Getting Comfy at Jack’s Wife Freda, NYC

What do you get when two talented chefs marry and combine their culinary histories to open a cool place in Nolita?

Jack’s Wife Freda is just the place.  The young owners are Dean and Maya Jankelowitz. Dean is from South Africa and Maya hails from Israel. They both worked for Keith McNally and met while working around the corner (Balthazar)  from their three month old gem of a cafe.

The menu at Jack’s Wife Freda is a reflection of their respective cultures. There are subtle (and not so) references to the foods of Israel. Challah toast and Freda’s matzah ball soup, imply that Maya’s grandparents likely came from Eastern European.

The Israeli influences are clear in dishes like Green Shakshuka and grilled Haloumi cheese with tomato, served alongside two poached eggs.

Jack and Freda were Dean’s South African grandparents, and the charming sketch of Jack’s Wife Freda is on the sign out front and graces the top of the menus. The peri peri giblets (ode to chicken livers) points back to Dean’s native homeland.

While I was there, a few neighborhood restaurateurs slid into seats at the communal table. They caught up with Maya, ate with gusto and hurried back to their own kitchens to prepare for their own customers. When an Israeli cooking legend from the ‘hood wanders over to grab a bite, you know you are in the right place.

I told a friend, also kosher like me, that I was heading to JWF for lunch on a perfectly balmy spring day last week. “OOOH, Uber-Cool”, she sighed.

So here is why:

The interior is unfussy, with banquet seating along the walls, a communal table running down the length of the interior towards the bar, and globe lighting dotting the ceiling. The food is simply prepared, with small twists. Nobody is getting dressed up or putting on airs to enter this cafe. You want to become a regular ’cause it feels so comfortable.

The vibe is one of happy familiarity.

Maya effortlessly took it all in as she faced the sunny entrance from her position at the bar. She greeted regulars with hugs and by name. Newcomers were made to feel welcome. Orders were taken without fanfare or lengthy recitations that require cross examinations. The food was served promptly by a young and efficient staff.

Tuna Salad was a great mound of flaked tuna tossed in sweet balsamic dressing and served over arugula with a slice of toasted sourdough. It was simple and pleasing although I  would have preferred a little vinegar or lemon over the sweet notes.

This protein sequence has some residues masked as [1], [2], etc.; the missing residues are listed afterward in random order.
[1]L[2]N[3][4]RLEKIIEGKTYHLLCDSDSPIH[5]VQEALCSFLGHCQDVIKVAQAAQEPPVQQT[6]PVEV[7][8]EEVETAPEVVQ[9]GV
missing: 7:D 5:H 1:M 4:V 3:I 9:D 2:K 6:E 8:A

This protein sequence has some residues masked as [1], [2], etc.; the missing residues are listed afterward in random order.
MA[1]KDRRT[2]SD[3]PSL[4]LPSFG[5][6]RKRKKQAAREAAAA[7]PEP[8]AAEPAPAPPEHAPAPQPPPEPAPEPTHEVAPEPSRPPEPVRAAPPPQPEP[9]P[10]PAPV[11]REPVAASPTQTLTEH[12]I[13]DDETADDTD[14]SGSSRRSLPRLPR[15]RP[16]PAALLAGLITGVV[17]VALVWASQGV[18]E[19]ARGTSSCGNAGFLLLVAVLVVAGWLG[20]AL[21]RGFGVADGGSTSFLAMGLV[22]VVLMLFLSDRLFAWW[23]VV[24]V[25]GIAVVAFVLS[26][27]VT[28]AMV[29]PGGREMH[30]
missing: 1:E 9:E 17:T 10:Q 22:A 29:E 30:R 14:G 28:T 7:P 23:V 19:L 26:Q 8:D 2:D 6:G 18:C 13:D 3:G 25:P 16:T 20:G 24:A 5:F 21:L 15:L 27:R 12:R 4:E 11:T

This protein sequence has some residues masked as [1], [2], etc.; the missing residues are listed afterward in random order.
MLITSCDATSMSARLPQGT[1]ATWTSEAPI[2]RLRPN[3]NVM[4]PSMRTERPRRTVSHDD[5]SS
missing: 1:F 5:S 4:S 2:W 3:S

Crispy Sweet Chili Tofu presented as a neat rectangle of panko crusted tofu over a bed of moistened jicama, onions and red peppers. Ingredients are easily discerned and not meant to stump the customer. Vegans will be happy with this choice.

I loved the Smoked Paprika Egg Salad sandwich, served on toasted focaccia with salty feta, roasted red peppers and distinctive paprika enlivening the eggy mash.

The breakfast/lunch menu is served from opening til 4 PM with sides of couscous, already legendary hand-cut fries, chopped salad and arugula greens available at $5 each.

The sign over the  expansive French doors, the paper menus that double as place mats, the simple line drawings and hand lettering dotting the graphics, all feel homey.

More importantly, what feels so right are the uncomplicated preparations, the fair prices, the insertion of some unique seasonal juices (fresh cantaloup), along with familiar Middle Eastern touches like mint tea and Lebanese yogurt served with granola.

Dinner is a simple affair, too, with three of the six entrees doable (veg or fish)  for anyone who is kosher like me.

I’ll chose Fried Zucchini Chips with smoky paprika infused aioli, Freda’s Fish Balls (an ode to gefilte), vegetable curry over cous cous with house chutney and a local beer.

Thank you very much for not overwhelming me with complicated choices and fussy preparations.

In keeping with the brief and easy to navigate menu, only a few wines are offered, along with 3-4 bottled beers and another handful offered by the half pint and pint.

Three house made desserts are offered including the home style strawberry and rhubarb crisp. It arrived like a waft of fragrant and fruity spring, just in time for Maya to come over and introduce herself.

Her open and sunny disposition, along with uncomplicated dishes packed with unique  flavors, will ensure Jack’s Wife Freda continued success in this busy neighborhood.

 

10 Comments

  1. Thank you for that fine description. But I am confused as to the kashrut of this restaurant.. Is it considered kosher or not?

    • Rachel, Kosher Like Me is partly about finding restaurants that have plenty of vegetarian options for kosher keepers who honor the rules the way I do. Like my grandparents before me, and plenty of other Conservative Jews, we avoid the treyf by eating vegetarian and acceptable fish when we are away from our kosher kitchens. See more in my ABOUT on my home page. If your level of kashrut is more strict, I hope you’ll enjoy the recipes I provide. They are always strictly kosher. Don’t forget to comment on the give-aways and win fantastic books, too.

  2. I had dinner here on Saturday. I follow similar eating rules as you do Liz, kosher like me. The waitress overheard us talking about whether or not the meatballs were kosher. She said everything is “kosher.” Not sure if she understood kosher or not. But i doubt the meat dishes there use certified kosher meat. Do you happen to know, Liz?

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